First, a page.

Martyn, David Forbes
Martyn, David Forbes
MARTYN, DAVID FORBES
(b. Cambuslang, near Glasgow, Scotland, 27 June 1906; d. Camden, New South Wales, Australia, 5 March 1970)
Martyn was the eldest child of Harry Somerville Martyn, an ophthalmic surgeon, and his wife, Elizabeth Craig Allan, née Thom. He grew up in comfortable middle–class circumstances on the outskirts of Glasgow, where his father had his practice. Graduating B.Sc. from the Royal College of Science, London, in 1926 with a major in physics, he then took up a research studentship at the University of Glasgow, investigating the triode oscillator circuit both experimentally and theoretically; he successfully traced the instability in frequency that had puzzled many observers to a hitherto neglected flow of current to the valve’s grid. For this work he was awarded a Ph.D. by the University of London in October 1928.
Martyn remained at Glasgow for a further year before accepting an appointment as a research officer—one of four notable new appointments made at this time—with the Australian Radio Research Board (RRB). His ensuing move to Australia and into the burgeoning field of upper atmosphere research was of fundamental importance to his future career. Martyn’s early work for the board was largely experimental. It soon became evident, however, that his real strength was as a theorist with a quite remarkable command of the behavior of systems of charged particles in electromagnetic fields.
Martyn was initially attached to the RRB group working in T. H. Laby’s laboratory at the University of Melbourne, where he undertook a systematic investigation, with R. O. Cherry, of the fading of signals from local radio stations. Following his transfer to the Sydney group under the direction of J. P. V. Madsen, this work evolved into a more general investigation of sky waves reflected from the ionosphere and hence into the properties of the ionosphere itself.
Martyn also continued, however, to work directly on radio propagation. In late 1932 the Australian government initiated a major inquiry into the nation’s broadcasting services, and Martyn made significant technical contributions to the debate that resulted over the use of long–wave versus medium–wave carriers. Soon afterward, in the course of surveying available data on the propagation of medium waves in the ionosphere, he developed a very useful theorem, now known as Martyn’s theorem, by which expressions relating to waves incident obliquely on the ionosphere could be obtained from those for vertical incidence.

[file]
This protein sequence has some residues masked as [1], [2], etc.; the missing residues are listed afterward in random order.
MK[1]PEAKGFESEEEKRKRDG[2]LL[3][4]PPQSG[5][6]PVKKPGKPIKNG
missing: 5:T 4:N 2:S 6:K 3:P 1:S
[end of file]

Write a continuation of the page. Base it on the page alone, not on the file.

In addition, with V. A. Bailey, Martyn developed in full quantitative detail a theory to explain the newly discovered “Luxembourg effect,” in which signals from a long–wave broadcasting station in Luxembourg had been found to interact with the carrier wave of other European stations. The initial idea almost certainly came from Bailey, who had been a student of J. S. Townsend at Oxford, and later a collaborator in his authoritative studies on the motions of electrons in gases. Their explanation amounted to an application of Townsend’s methods and data to the ionosphere. A powerful signal such as the Luxembourg one would, they argued, affect the mean velocity of agitation of electrons in the ionosphere in the vicinity of the station, and hence their collision frequency. The absorbing power of that region of the ionosphere would thus vary with the modulation level of the station, and the resulting modulation would be impressed on any other carrier wave traversing the region.
By mid 1935 Martyn’s colleague O. O. Pulley had successfully commissioned a new semiautomatic pulse–echo recorder of his own design that provided both a continuous display of ionospheric layer heights and ionization densities at frequent intervals. The data so obtained formed the basis of an influential paper by Martyn and Pulley on conditions in the upper atmosphere. Perhaps their most striking conclusion was that the temperature of the F2 layer was 1000°C or more. In addition they provided a stimulating discussion, drawing on evidence from a wide range of sources, of possible processes of electron detachment and loss that might explain the persistence of high electron concentrations in the F region even at night.